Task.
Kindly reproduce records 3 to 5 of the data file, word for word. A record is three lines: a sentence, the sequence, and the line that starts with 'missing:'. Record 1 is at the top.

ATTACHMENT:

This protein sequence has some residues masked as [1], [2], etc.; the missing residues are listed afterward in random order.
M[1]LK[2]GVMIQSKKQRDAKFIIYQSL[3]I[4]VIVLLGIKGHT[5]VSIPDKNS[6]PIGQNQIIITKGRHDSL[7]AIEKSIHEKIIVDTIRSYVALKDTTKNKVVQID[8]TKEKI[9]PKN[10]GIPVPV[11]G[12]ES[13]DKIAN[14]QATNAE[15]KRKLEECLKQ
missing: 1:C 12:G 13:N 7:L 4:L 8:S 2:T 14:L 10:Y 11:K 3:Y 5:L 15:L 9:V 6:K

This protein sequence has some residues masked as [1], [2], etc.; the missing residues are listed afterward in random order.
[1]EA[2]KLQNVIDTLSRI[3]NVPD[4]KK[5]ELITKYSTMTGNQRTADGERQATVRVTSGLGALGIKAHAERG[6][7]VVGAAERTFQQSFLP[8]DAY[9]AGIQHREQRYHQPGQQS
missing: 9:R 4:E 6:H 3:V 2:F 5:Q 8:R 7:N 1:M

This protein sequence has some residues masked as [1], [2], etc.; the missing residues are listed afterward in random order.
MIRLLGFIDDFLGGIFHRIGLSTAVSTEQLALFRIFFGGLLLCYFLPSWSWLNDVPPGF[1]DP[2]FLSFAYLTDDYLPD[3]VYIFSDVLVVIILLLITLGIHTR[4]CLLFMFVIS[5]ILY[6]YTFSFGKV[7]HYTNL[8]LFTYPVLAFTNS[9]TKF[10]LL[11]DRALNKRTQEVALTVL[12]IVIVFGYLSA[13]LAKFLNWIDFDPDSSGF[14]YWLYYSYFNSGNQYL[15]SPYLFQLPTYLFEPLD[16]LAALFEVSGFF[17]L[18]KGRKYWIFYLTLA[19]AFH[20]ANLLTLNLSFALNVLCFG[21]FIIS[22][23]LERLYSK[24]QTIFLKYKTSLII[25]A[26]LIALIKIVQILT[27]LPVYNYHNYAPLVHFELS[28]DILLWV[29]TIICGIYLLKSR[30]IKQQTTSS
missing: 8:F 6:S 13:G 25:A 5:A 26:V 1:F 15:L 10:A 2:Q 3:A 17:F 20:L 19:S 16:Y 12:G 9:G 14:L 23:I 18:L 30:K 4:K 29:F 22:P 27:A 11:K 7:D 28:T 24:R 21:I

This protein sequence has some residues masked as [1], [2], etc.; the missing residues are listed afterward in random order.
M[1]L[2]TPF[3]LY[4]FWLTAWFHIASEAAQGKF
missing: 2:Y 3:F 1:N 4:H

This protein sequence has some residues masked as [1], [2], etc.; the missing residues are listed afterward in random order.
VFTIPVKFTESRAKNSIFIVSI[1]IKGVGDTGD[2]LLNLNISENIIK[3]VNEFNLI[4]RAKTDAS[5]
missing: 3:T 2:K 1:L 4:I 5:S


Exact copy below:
This protein sequence has some residues masked as [1], [2], etc.; the missing residues are listed afterward in random order.
MIRLLGFIDDFLGGIFHRIGLSTAVSTEQLALFRIFFGGLLLCYFLPSWSWLNDVPPGF[1]DP[2]FLSFAYLTDDYLPD[3]VYIFSDVLVVIILLLITLGIHTR[4]CLLFMFVIS[5]ILY[6]YTFSFGKV[7]HYTNL[8]LFTYPVLAFTNS[9]TKF[10]LL[11]DRALNKRTQEVALTVL[12]IVIVFGYLSA[13]LAKFLNWIDFDPDSSGF[14]YWLYYSYFNSGNQYL[15]SPYLFQLPTYLFEPLD[16]LAALFEVSGFF[17]L[18]KGRKYWIFYLTLA[19]AFH[20]ANLLTLNLSFALNVLCFG[21]FIIS[22][23]LERLYSK[24]QTIFLKYKTSLII[25]A[26]LIALIKIVQILT[27]LPVYNYHNYAPLVHFELS[28]DILLWV[29]TIICGIYLLKSR[30]IKQQTTSS
missing: 8:F 6:S 13:G 25:A 5:A 26:V 1:F 15:L 10:A 2:Q 3:A 17:F 20:L 19:S 16:Y 12:G 9:G 14:L 23:I 18:L 30:K 4:K 29:F 22:P 27:A 11:K 7:D 28:T 24:R 21:I

This protein sequence has some residues masked as [1], [2], etc.; the missing residues are listed afterward in random order.
M[1]L[2]TPF[3]LY[4]FWLTAWFHIASEAAQGKF
missing: 2:Y 3:F 1:N 4:H

This protein sequence has some residues masked as [1], [2], etc.; the missing residues are listed afterward in random order.
VFTIPVKFTESRAKNSIFIVSI[1]IKGVGDTGD[2]LLNLNISENIIK[3]VNEFNLI[4]RAKTDAS[5]
missing: 3:T 2:K 1:L 4:I 5:S